But as a reasonable man, he’s not about to reject the evidence of his eyes, and so when crunch time comes, he accepts that he’s embroiled in a battle with forces supernatural, and the Monsignor, in his dying moments after seeing his life fall apart at the hands of Dracula, entrusts his niece’s salvation to this youth.

In the end, she is redeemed by his love for her, while Dracula, ironically, falls off a cliff and is impaled on a large cross, which pretty thoroughly settled his hash until Taste the Blood of Dracula came out.

Four men, then, play a part in this story.  Also three women, but unfortunately they’re mainly relegated to the role of plot devices, serving to drive the story forward while wearing nightgowns and low-cut blouses.

There is Dracula.  So consumed by wrath and pride is he that sleeping in a sewer in a coffin he stole from a dead woman while seeking revenge is preferable to returning home and going about his business.Not much of a role model.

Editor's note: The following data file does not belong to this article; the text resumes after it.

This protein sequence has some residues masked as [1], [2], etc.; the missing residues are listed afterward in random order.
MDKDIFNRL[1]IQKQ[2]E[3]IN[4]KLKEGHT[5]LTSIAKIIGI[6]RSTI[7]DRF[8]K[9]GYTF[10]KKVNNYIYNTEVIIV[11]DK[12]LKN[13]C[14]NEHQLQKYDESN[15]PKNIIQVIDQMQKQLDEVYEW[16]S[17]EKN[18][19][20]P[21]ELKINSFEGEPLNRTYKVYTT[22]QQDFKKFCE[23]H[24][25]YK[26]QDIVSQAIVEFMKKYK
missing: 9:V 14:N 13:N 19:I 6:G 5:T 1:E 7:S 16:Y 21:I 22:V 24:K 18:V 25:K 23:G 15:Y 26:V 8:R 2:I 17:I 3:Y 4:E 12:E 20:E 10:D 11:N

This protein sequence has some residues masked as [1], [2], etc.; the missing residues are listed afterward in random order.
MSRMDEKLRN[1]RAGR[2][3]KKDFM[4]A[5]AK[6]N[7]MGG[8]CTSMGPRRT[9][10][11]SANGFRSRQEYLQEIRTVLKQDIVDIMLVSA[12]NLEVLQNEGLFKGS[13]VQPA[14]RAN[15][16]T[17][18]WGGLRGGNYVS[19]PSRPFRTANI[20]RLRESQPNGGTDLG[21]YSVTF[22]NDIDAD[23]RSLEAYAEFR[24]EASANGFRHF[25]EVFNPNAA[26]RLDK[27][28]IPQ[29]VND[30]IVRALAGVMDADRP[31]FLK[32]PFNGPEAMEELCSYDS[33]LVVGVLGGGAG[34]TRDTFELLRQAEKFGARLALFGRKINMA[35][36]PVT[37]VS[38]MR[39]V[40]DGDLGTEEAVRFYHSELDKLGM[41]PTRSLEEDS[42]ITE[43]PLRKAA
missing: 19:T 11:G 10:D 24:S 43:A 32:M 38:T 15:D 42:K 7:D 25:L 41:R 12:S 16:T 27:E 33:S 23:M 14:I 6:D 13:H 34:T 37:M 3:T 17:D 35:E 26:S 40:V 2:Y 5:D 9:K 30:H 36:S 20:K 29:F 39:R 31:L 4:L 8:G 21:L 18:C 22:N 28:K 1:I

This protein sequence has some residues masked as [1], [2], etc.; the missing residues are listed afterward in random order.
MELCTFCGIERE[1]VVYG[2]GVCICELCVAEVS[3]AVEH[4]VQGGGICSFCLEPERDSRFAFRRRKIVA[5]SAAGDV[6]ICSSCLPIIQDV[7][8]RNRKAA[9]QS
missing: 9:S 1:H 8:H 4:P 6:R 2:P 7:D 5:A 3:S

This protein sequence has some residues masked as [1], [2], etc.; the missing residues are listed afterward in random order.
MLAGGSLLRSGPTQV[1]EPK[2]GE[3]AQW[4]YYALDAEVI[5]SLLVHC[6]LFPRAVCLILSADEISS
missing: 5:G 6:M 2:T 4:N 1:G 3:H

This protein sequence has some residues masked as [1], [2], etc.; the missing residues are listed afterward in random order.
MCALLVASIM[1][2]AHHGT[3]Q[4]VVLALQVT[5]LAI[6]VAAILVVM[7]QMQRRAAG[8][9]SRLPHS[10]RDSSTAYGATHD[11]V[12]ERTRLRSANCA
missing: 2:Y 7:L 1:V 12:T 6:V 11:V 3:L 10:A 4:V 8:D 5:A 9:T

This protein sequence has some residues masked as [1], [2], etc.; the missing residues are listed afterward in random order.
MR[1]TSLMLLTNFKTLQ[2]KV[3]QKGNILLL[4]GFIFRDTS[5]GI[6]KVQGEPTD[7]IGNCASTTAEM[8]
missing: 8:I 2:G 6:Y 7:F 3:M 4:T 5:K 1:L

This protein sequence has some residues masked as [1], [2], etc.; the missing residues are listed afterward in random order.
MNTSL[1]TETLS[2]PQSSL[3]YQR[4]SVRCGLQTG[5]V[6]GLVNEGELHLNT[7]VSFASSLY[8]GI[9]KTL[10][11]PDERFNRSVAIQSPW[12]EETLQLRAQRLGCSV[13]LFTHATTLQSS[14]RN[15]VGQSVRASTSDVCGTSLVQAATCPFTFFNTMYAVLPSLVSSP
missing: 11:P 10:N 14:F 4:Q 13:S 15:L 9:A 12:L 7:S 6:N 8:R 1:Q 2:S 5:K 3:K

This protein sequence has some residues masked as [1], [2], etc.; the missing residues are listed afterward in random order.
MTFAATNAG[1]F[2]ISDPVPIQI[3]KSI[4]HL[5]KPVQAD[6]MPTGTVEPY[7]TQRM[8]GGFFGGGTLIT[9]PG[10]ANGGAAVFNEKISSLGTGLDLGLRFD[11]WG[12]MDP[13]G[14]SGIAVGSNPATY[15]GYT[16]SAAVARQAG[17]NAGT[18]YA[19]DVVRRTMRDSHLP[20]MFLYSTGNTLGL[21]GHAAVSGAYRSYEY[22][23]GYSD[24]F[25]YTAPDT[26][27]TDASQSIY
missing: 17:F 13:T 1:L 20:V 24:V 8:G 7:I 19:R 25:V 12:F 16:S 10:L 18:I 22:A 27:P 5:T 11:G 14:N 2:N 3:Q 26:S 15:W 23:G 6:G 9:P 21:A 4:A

There is the village priest.  When confronted with real evil, he lost his hope, his courage, and his faith.  Faithless and afraid, he became a slave, and ultimately a monster.  Building on my last post, this is a consequence of being ruled by fear.  Afraid of Dracula, he became a pawn of Dracula.  Unable to trust that God’s power was greater than the vampire’s, he fives himself over instead to Satan’s power.  This is something that has happened in the real non-vampire-infested (as far as we know) world.  People given over to fear have done terrible things, from burning books (and Black Sabbath records.  I’m not sure it’s a sin as such to burn Paranoid, but it is a waste of an awesome album), to hanging innocent men and women as witches.